The World Through the Eyes of Asperger's in First Stage's 'Mockingbird'
Childhood drama is brought to the stage with deeply engrossing emotion in First Stage’s production of Mockingbird. It’s a profoundly touching adaptation of Kathryn Erskine’s book about a girl with Asperger syndrome dealing with the loss of a brother. Scenic designer Brandon Kirkham and lighting designer Jesse Klug subtly and gently amplify and personify the mind of a staggeringly intelligent girl who has difficulty relating to the world. Director Marcella Kearns orchestrates the dramatic action with clever timing and sensitivity that maintains a delicate balance between sympathy and empathy for the humanity of the story.
Alex Salter is one of two young actors playing the lead role of Caitlin. She animates the character with a deep respect for what makes her uniquely heroic. It’s fascinating to see the world through the eyes of Caitlin as rendered by Salter. There’s a real willingness to portray a very human vulnerability. Salter has a breathtakingly valiant sense of right and wrong that serves the role well. Caitlin is also played by Emily Harris in an alternate cast.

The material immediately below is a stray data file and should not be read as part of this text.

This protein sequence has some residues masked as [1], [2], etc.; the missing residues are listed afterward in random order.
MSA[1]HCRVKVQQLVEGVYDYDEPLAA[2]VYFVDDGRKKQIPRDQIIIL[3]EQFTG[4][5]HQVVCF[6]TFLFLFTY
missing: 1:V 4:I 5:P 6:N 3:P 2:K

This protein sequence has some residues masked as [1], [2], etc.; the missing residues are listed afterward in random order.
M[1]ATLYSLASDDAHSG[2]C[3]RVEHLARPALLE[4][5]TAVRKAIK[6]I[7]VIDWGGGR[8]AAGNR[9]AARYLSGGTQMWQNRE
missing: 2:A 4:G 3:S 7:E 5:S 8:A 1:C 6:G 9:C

Dan Katula has an earthbound tenderness about him in the role of Caitlin’s father. He’s dealing with the loss of his son and the challenges of trying to connect with a daughter who has great difficulty communicating emotion. Katula has done an amazing job of retroactively establishing very nuanced relations with both his character’s daughter and his late son (who never directly appears onstage). Marvette Knight lends great warmth to the stage as Caitlin’s counselor. Knight has admirable patience and empathy in the role. Elyse Edelman exhibits a comparable energy as Caitlin’s teacher Mrs. Johnson.
Through April 9 at the Marcus Center for the Performing Arts’ Todd Wehr Theater, 123 E. State St. For tickets visit firststage.org.